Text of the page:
http://en.wikipedia.org/wiki/Volkswagen_Taro

  • avatar
    racer-esq.

    The Suzuki Daewoos, they completely destroyed the brand equity of the company.

  • avatar
    jaje

    Add descriptive terms like “hand crafted” and the badge of 007 and you get the Cygnet. $30k UK lbs starting price versus its identical under the skin Toyota iQ that starts at $10k UK lbs.

  • avatar
    Mark MacInnis

    Pontiac Firefly.

    It was an Isuzu, design and build.

    IF that wasn’t suckified enough, it was also sold by GM in Oz as an Holden, and in North America as a Chevy Sprint…

    Ding! Ding! Ding! Ding!
    Winner, winner, Chicken dinner!

    Sucktastic mid-eighties Pontiac cladding and horrid graphics from the “Wide-Track, We Build Excitement!” People.

    Shyte like this is what killed the brand. Shameful.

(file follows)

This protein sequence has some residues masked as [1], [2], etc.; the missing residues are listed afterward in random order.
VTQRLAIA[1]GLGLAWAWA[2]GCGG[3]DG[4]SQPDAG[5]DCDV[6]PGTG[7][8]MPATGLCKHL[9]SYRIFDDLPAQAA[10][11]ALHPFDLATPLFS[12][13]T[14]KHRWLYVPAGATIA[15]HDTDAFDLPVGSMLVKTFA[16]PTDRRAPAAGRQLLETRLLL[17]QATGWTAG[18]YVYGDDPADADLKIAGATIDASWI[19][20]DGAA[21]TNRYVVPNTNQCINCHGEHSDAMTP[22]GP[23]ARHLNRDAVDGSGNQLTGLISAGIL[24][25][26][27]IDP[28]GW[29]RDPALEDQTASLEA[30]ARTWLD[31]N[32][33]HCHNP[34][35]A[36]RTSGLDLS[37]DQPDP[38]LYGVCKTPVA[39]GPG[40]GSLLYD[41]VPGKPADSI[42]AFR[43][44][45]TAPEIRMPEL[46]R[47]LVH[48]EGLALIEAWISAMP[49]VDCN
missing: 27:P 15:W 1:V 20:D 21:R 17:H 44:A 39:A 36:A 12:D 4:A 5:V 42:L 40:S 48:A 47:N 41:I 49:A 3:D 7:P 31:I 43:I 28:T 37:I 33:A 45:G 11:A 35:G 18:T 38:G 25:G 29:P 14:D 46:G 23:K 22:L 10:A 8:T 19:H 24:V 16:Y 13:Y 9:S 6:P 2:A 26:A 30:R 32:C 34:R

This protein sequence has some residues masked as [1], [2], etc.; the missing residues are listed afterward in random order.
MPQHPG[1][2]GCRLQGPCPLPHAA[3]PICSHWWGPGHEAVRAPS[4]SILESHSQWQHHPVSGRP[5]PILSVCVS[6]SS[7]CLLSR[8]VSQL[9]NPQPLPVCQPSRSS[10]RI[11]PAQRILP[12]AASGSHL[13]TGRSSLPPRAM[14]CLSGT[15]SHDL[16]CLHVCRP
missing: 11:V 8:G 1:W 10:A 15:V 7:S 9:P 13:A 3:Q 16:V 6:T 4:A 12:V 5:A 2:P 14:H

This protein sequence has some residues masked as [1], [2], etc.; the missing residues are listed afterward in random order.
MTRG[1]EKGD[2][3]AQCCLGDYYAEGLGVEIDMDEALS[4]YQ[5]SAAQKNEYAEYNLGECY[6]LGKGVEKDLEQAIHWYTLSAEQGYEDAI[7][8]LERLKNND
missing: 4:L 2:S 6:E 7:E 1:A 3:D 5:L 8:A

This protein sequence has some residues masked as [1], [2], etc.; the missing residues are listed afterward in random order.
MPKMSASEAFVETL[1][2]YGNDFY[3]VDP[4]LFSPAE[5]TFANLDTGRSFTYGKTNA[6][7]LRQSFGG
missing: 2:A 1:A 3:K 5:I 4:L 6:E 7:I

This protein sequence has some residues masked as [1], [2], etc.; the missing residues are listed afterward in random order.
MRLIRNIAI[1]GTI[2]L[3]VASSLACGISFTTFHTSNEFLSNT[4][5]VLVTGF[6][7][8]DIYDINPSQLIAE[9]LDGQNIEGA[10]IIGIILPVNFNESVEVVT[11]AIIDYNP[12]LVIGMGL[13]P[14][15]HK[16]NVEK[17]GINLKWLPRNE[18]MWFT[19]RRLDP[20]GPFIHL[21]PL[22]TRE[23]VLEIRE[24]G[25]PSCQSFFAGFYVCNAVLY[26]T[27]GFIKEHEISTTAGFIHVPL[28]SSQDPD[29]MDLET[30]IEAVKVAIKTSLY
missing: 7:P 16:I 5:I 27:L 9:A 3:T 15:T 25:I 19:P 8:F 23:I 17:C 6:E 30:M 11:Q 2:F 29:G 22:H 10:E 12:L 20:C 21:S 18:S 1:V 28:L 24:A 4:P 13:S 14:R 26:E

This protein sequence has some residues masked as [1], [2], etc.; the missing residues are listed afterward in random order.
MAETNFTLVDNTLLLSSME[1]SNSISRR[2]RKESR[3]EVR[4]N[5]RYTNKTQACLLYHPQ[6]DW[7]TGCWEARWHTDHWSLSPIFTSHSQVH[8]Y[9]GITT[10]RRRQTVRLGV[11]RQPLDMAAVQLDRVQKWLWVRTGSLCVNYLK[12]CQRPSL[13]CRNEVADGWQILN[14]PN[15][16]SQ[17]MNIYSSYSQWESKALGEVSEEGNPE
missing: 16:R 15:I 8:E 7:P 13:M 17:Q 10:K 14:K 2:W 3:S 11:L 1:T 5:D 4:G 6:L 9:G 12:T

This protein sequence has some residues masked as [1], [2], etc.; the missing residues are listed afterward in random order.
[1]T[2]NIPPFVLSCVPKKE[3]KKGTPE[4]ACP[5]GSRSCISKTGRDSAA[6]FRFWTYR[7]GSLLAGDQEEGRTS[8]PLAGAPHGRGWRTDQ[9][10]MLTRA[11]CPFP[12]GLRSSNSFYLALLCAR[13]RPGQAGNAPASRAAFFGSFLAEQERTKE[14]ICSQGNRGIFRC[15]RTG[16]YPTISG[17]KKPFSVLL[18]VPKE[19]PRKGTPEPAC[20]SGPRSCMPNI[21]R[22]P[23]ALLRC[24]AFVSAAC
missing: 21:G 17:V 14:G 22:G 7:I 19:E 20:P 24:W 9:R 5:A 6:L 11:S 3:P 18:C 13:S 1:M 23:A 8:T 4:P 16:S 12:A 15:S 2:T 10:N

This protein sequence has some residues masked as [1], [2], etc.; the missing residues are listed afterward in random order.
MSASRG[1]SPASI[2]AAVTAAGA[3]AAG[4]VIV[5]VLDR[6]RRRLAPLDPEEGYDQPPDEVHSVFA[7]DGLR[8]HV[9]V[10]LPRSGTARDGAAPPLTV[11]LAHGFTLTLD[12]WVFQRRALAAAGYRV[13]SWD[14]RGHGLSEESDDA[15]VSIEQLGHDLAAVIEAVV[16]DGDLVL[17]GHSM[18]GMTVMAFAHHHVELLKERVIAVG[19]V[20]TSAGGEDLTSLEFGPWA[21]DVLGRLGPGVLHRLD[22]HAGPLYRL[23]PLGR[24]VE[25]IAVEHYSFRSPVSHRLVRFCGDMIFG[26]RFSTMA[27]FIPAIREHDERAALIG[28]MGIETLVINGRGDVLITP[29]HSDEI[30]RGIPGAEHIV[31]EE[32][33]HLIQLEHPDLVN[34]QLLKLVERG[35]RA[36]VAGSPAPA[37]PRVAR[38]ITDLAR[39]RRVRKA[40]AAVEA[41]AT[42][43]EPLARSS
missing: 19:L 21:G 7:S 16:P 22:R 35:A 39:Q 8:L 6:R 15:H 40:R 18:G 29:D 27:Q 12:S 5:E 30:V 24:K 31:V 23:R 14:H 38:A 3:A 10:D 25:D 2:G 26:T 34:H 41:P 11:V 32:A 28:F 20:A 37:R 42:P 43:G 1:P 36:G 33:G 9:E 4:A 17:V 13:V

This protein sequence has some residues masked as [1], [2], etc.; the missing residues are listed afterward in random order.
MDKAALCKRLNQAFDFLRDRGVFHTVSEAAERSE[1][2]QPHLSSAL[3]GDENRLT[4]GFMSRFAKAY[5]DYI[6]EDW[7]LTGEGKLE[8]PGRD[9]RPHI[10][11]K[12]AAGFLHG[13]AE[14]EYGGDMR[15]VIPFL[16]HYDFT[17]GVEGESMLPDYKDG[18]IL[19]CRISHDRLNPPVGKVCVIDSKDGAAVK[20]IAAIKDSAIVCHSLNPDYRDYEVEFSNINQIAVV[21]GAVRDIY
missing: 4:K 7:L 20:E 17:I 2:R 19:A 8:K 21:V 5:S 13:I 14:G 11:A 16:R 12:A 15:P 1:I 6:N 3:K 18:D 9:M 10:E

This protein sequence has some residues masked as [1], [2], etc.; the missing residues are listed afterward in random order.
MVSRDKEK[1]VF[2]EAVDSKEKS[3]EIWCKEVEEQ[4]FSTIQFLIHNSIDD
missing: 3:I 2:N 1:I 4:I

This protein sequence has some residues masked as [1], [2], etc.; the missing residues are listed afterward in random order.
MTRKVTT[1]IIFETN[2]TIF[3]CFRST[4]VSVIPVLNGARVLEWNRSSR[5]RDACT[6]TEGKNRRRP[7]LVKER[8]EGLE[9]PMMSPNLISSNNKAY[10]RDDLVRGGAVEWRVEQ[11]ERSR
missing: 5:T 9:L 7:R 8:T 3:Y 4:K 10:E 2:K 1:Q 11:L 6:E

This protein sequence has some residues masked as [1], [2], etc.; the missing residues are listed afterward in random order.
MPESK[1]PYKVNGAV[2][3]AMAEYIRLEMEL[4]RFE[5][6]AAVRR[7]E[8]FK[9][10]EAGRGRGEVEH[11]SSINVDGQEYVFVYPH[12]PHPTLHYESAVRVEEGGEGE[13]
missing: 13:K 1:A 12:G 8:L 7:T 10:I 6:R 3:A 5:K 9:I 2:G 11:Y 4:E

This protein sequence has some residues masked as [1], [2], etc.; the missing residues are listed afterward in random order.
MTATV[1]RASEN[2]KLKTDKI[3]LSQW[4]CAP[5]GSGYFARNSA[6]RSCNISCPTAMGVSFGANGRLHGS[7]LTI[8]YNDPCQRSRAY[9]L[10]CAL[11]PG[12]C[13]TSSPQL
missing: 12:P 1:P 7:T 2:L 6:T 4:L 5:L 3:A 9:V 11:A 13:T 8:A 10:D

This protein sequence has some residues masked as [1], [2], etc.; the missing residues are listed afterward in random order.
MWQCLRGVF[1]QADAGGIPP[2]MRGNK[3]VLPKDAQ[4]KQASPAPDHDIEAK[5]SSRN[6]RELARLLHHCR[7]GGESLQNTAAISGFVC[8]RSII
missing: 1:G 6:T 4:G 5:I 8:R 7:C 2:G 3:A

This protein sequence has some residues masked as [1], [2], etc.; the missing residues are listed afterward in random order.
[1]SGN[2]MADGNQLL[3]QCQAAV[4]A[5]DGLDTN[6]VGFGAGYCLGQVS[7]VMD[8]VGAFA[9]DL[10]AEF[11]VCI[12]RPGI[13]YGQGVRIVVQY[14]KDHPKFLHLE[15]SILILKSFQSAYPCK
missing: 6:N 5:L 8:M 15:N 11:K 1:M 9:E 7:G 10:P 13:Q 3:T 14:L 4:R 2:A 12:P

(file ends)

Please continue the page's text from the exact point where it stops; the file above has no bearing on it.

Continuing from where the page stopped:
• 0 avatar
      Wacko

      It was a Suzuki swift, not isuzu
      It was also the Geo metro, the chevrolet sprint, and the firefly.

      We forgot to include the Suzuki sidekick, chevrolet/GMC/pontiac tracker and the geo sunrunner if I am not mistaken.

  • avatar
    nickeled&dimed

    I was about to mention the GM branded minivans too… It’s astounding the minivan sharing, nobody wants to invest anything in those platforms.

    In addition to the SV6/Uplander/Relay/Terraza mentioned earlier,

    Routan / Caravan / T&C
    Previous gen Montana/Venture/Silhouette
    Entourage/Sienna
    Freestar/Monterrey

    I think the Terraza, Relay, and Silhouette, and Routan are the stupidest repeats

  • avatar
    peteinsonj

    Pontiac G3 (Chevy Aveo)!

    • 0 avatar
      Educator(of teachers)Dan

      Good one! It makes me think back to Jack’s story about how dealers have to take crap cars to get the one’s they want. My local P-B-GMC dealer had a back lot full of G3s from trying to get the G6s, G8s, and Vibes they wanted. Didn’t sell those sorry SOBs till after Pontiac bit the dust. Had to fire sale those suckers.

    • 0 avatar
      Kevin Kluttz

      G3 was a Cobalt, “champ”.

      • 0 avatar
        ajla

        G5 was a Cobalt.